Addendum: I just noticed that Visual Studio still lets you create a traditional web reference (as opposed to a service reference). This may be a lower friction approach:

Using SQL Server Native Web Services

This week I spent some time implementing an integration-scenario for a client. There were some complicating factors that we managed to overcome, and in case it may have wider applicability, I’ve written up our experiences.

The client has a successful e-commerce solution, and wanted updated information on their customers and their orders available in Dynamics CRM, so that complaints and other service requests could be handled consistently. For this sort of scenario, we would typically use ImportManager Studio, a superb piece if kit from from CRM Extensions. Given an ODBC connection to a data source and access to the CRM web service, it will merrily integrate data to almost all parts of the CRM data model.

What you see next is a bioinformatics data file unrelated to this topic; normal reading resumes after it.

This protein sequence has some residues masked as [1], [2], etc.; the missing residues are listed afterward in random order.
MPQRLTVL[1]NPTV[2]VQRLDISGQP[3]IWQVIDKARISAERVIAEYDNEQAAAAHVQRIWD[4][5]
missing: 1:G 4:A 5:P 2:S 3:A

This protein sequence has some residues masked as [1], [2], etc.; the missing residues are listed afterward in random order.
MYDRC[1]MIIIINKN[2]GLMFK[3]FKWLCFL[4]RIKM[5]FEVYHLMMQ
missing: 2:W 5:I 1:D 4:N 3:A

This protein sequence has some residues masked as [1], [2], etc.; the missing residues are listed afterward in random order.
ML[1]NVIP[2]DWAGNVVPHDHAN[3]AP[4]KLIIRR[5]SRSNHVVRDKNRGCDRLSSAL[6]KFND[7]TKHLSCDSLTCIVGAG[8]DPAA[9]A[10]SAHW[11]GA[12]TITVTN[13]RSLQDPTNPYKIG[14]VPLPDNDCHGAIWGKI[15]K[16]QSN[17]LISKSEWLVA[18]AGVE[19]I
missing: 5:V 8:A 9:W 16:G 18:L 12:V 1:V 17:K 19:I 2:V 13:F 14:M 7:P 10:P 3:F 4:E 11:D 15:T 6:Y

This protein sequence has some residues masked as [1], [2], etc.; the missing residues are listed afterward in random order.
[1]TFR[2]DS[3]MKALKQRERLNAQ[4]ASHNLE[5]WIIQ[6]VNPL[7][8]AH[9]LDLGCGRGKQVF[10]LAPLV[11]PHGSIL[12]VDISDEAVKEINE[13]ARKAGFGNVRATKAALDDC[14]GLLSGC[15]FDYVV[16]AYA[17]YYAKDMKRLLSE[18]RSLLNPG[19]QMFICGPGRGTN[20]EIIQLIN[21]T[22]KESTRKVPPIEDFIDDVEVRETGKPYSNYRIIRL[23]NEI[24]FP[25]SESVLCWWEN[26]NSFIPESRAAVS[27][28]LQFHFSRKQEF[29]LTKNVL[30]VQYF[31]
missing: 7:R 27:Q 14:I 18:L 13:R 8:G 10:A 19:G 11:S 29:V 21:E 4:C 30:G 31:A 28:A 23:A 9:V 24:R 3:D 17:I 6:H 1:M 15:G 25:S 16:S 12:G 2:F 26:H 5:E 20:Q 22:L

Unfortunately, the e-commerce database was not hosted at the client’s premises. A rickety VPN-line was available, but deemed unsuitable and the hosting company was unwilling to open port 1433 directly to the SQL-server — a reasonable stand. We decided that a web service extracting information from the database and deployed somewhere on the e-commerce website would provide a solution acceptable to all, and I set to work.

First up, I wrote stored procedures to extract the required data. The database layout was very… different, but the forces of good prevailed. Next up was the implementation of the web services themselves. The group architect was assigned to the project, and figuring I had better do it right, I set about creating business-entity classes with associated data-accessors. This involved lots of tedious copy-paste boilerplate-coding but after a while, I was serving out tidy XML:

<ArrayOfOrder>
    <Order>
        <OrderNum>123</OrderNum>
        <OrderDate>03-08-2007</OrderDate>
        .
        .
        .
        <OrderLines>
            <OrderLine>
                <Linenr>1</Linenr>
                <Productcode>321</Productcode>
                .
                .
                .
            </OrderLine>
        </OrderLines>
    </Order>
</ArrayOfOrder>